Bees use their sense of smell more than any other sense. Therefore, overpowering pungeant aromas will disorientate them. So, crush a few garlic cloves in water and regularly spray the mixture onto and around the nest. The bees will eventually leave the nest and find another location.


People use citronella to discourage mosquitos. But, you can also use it against bees. Bees have an acute sense of smell, so lighting citronella candles near a bee nest will harmlessly drive them away. Keep a few candles burning for several days for the scent to have any effect. However, this method involves open flames, so ensure there’s nothing flammable nearby.

5. Local Beekeepers

Many local beekeepers search for another colony to add to their hives. Furthermore, most of them won’t charge you for removal. But, if they damage your property during removal, you will be responsible for the repairs.

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6. Professional Methods

Professional pest removers have insecticides, methods, equipment and skills unavailable to the ordinary person. Therefore, for a quick and efficient operation, hire a professional. They will give you a quote and usually include costings to repair the damage done during the nest removal.

Selecting A Bee Removal Contractor

There are three options to find a nest or swarm on your property:

Leave It Alone?

Leave the nest alone; it’ll get larger, and you’ll notice more bees flying around your home and garden. Then, they’ll become a nuisance with more chance of using their sting. Eventually, when the colony moves on or dies, it leaves behind the honeycomb, attracting wasps and ants. These are okay in the wild but usually unpleasant if allowed in the house. If you’ve poisoned the bees but not removed the nest, other bees might steal the poisoned honey and spread it among the local benign bee population.

Find A Beekeeper

Beekeepers have hives on their property where they keep bees to produce honey. They’re usually amateur, but occasionally professional. Most beekeepers will remove the colony and its nest to an awaiting hive without charge. However, you must repair any damage caused to your home during removal. 

Reputable beekeepers don’t usually have formal qualifications, so don’t expect any. However, they typically belong to the British Beekeepers Association (BBKA). The BBKA’s website has information on bee species identification, finding a swarm removal volunteer, and advice on bee swarms found in your property’s structure. Choose someone from this category if you want a swarm or nest removed without harming the bees.

Pest Control Companies

Removing a nest or swarm must be done as efficiently and humanely as possible. Therefore, only use a professional pest controller belonging to the British Pest Control Association (BPCA). All BPCA members are certified by the strict membership criteria as fully trained, insured and reputable. BPCA members also do one of the following:

  • Repair property damage caused after nest removal.
  • Use a qualified local builder to do the repairs.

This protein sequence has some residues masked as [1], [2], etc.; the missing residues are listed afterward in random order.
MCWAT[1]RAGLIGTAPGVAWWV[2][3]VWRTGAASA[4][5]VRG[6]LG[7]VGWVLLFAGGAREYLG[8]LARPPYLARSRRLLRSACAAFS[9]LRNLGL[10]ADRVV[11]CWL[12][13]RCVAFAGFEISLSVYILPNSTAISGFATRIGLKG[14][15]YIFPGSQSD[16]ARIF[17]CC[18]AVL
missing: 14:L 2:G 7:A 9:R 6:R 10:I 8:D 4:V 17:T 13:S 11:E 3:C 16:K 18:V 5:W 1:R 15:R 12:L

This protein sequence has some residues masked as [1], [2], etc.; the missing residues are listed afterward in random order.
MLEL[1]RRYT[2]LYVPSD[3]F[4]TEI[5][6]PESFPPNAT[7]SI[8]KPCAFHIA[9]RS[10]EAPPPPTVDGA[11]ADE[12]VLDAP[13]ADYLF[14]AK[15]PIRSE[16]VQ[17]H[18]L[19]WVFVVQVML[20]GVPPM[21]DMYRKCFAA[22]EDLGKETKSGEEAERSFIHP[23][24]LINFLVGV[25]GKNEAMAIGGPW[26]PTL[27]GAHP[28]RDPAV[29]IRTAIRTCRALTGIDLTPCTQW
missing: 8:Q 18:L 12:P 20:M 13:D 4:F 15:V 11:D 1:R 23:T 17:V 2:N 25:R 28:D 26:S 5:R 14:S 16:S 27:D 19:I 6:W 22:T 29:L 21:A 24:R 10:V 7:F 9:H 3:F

• Or, they’ll recommend a builder.


The BPCA provides basic and advanced training courses designed for the type of pest the exterminator specialises in. Also, they train in general workplace safety, working at height, and The Control of Substances Hazardous to Health (COSHH) regulations.

Other Requirements

Ask for other information from your bee remover:

  • Are there personal references from previous customers?
  • How long has the contractor been removing bees?
  • Do they have employees? If so, are the employees qualified?
  • Although BPCA members have insurance, check the policy to ensure it’s still valid.


Can Bees Be Left In Walls?

Honeybees living within a property’s walls don’t cause structural damage, but the honeycomb will melt when the bees aren’t there. Then melted wax and honey contaminates the walls, external cladding and insulation. Furthermore, the honey attracts other pests such as wasps, ants and rats, which cause structural damage or are a human health and hygiene problem.

What Smells Do Bees Hate?

Bees have an acute sense of smell and stay away from many naturally occurring aromatic substances, which either repel or irritate bees. The most common substances are:

  • Lavender oil
  • Citrus fruits
  • Cayenne pepper
  • Pennyroyal
  • Peppermint oil
  • Cloves
  • Eucalyptus
  • Citronella
  • Red geraniums
  • Red marigolds
  • Cinnamon
  • Soap solution
  • Garlic
  • Mothballs
  • Distilled vinegar

Methods of applying these substances will vary. Also, don’t confuse these aromatic substances with some of the plant’s blooms. For example, bees love lavender flowers but dislike the smell of lavender oil as it’s too concentrated. 


Bees are generally beneficial to humans. Many don’t sting, and those that do only sting when threatened. Also, honeybees provide a much sought-after foodstuff, honey. However, large colonies of bees can cause problems, especially when nesting inside cavity walls or a loft. In these situations, you should contact a qualified pest controller or a beekeeper from the British Beekeepers Association, who will remove the nest.

Complete the form on this page, and you’ll receive up to four bee removal quotations from local reputable and trained contractors.